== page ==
In our pfSense 2.5.0 Development Snapshots Now Available blog posted March 18, 2019, we announced that AES-NI is no longer a requirement for pfSense 2.5.0. Please review that blog for more information.

As always, we appreciate all of the feedback and community interest this topic has generated. Thank you for your continued support of the pfSense project.

There have been some concerns expressed about the requirement for AES-NI (or other offload) with pfSense® 2.5, as announced two days ago.

Some complained that, since they don’t use VPN, they don’t need AES-NI. While I wasn’t quite ready to say more about the “3.0” effort, it is the reason for the new requirement for pfSense 2.5 and beyond.

With AES you either design, test, and verify a bitslice software implementation, (giving up a lot of performance in the process), leverage hardware offloads, or leave the resulting system open to several known attacks. We have selected the “leverage hardware offloads” path. The other two options are either unthinkable, or involve a lot of effort for diminishing returns.

There is a paper from NYU, published in 2013 titled, “Cache-timing Attacks on AES”. You can read the paper for background on timing attacks, but I would like to draw attention to two statements in the paper.


“The final result of our project seems to show that the cache timing attack is not successful on Intel Core i5 and Intel Xeon E5410, and it is somewhat successful on the Intel Atom N2800, which still has a relatively higher level of immunity against cache timing attack compared to the Pentium III used by Bernstein. We have two explanations for this result: multicore processors and AES-NI instruction.”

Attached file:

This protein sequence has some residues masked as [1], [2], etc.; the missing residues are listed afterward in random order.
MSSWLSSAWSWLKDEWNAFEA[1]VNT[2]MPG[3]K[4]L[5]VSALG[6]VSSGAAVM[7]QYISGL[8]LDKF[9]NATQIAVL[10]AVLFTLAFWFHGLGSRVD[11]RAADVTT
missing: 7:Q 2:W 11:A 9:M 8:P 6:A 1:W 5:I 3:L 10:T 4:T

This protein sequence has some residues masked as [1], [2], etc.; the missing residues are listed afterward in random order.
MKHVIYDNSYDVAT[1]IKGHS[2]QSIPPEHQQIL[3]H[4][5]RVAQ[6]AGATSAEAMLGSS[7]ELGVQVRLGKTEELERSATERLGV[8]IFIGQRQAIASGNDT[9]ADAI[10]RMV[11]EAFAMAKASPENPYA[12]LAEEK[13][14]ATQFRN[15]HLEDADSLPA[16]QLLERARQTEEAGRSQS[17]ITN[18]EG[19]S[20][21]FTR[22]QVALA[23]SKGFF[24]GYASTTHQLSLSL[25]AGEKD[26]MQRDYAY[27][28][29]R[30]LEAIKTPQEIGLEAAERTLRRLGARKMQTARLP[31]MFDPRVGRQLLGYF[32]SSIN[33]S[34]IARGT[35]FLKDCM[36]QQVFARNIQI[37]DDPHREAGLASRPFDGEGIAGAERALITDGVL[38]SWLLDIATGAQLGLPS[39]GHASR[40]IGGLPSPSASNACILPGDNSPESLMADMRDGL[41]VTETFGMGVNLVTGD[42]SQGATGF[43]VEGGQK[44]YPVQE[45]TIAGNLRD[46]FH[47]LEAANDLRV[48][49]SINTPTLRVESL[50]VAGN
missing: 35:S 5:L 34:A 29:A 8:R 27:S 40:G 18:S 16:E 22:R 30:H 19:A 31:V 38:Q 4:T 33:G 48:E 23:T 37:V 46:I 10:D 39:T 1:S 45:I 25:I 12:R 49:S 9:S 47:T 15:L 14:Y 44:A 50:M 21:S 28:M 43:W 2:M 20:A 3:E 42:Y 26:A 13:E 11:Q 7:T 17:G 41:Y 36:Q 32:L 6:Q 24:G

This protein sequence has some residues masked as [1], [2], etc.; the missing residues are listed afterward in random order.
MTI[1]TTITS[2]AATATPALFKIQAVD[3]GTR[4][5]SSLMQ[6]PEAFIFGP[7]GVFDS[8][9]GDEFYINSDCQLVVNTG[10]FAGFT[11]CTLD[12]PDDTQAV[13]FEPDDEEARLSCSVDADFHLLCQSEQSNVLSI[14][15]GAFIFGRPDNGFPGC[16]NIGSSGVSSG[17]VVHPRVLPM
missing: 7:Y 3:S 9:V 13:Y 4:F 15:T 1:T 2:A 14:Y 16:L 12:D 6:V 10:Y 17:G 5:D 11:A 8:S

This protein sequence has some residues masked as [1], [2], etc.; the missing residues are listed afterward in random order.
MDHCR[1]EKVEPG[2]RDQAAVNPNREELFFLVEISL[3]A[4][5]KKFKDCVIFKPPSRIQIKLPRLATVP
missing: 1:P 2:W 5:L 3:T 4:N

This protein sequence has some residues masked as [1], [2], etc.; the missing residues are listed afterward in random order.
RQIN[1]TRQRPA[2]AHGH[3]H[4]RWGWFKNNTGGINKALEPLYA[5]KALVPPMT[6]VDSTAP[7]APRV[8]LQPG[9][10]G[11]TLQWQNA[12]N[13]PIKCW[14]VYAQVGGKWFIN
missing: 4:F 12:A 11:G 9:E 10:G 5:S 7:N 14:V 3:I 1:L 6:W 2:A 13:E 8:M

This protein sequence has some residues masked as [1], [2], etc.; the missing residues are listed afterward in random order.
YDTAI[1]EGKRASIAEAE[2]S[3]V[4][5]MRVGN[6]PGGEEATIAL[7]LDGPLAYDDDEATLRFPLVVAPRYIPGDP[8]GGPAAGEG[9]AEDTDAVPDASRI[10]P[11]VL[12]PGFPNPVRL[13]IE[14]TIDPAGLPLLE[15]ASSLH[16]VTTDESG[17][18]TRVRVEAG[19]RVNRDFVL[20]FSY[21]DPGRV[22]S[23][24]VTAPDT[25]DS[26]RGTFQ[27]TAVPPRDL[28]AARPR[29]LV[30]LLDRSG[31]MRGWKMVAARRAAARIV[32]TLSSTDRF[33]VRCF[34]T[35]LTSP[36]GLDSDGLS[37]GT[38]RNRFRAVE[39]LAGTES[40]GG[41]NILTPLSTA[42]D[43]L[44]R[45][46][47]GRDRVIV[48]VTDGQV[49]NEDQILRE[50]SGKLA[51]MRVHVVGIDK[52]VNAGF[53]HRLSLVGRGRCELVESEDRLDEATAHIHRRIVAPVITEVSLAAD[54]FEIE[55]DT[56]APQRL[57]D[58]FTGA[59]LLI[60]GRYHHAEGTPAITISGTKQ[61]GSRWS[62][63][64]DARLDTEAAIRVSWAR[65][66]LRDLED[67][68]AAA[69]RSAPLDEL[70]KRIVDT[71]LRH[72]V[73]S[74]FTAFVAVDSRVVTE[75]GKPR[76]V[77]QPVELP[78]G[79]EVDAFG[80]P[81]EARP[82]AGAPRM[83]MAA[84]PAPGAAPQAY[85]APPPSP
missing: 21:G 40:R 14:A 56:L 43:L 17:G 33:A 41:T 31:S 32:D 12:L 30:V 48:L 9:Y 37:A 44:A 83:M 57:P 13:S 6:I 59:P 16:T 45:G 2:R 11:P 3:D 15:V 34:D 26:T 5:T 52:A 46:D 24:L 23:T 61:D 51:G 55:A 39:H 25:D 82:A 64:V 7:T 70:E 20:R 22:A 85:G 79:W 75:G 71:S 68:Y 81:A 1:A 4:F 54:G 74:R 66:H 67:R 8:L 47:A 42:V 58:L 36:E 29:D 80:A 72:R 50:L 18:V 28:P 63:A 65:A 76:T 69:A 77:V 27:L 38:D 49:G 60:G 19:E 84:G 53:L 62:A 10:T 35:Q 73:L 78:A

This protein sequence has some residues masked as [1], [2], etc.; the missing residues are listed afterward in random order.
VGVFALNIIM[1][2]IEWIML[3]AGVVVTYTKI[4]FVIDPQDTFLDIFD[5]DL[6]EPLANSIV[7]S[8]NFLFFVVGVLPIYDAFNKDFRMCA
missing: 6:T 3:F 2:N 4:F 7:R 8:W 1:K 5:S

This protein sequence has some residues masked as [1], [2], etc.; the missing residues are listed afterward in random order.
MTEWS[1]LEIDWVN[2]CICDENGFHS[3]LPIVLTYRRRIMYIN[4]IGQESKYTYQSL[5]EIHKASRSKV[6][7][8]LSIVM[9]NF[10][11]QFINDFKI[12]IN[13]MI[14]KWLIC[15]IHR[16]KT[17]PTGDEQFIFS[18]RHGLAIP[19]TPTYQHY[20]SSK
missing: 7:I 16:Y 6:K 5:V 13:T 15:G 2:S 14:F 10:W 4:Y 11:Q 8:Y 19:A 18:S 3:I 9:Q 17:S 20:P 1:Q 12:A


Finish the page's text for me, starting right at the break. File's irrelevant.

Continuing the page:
In order to prove that this was related to the use of AES-NI instructions, the authors then disabled AES-NI on the Intel Core i5 CPU used, and re-ran the test.

“[…], it still proves that after we disabled the AES-NI, the processor became vulnerable to the cache-timing attack.”

We want pfSense software to be safe for everyone.

So why the requirement?

Future versions of pfSense have a new management model. We’re leveraging YANG, via RESTCONF.

The webGUI will be present either on our cloud service or on-device, both talking to the ‘back-end’ (written in ‘C’) on the device via a RESTCONF interface. This is just as I said back in February 2015.

We’re leveraging AES-GCM inside TLS as the transport layer, because RFC 7525 REQUIRES it, and the RESTCONF standard, RFC 8040, says RFC 7525 is a SHOULD.

AES-GCM in particular has problems with side-channel attacks on pure software implementations. ChaCha20, which nicely avoids these issues when in software, isn’t an option. This is because: a) it’s not RFC-compliant, and b) there are currently no acceleration offloads for it, and the situation is that there could be thousands, or tens of thousands of pfSense instances hitting a single (clustered) instance of our cloud management platform.

So the choice is either to design, engineer and release a less-than-strong product, or require AES-NI or other offloads.

The entire PHP layer is being eliminated in the “3.0” effort, and we’re simply too small to continue to maintain both the current, organically-grown PHP layer (100K lines of PHP in 200 files) and the new, pure JS GUI (client) architected as a single page web application.

So there is an excellent chance that pfSense 2.5 will use the new webGUI, talking to our RESTCONF back-end.

As should be obvious by now, this isn’t about VPN.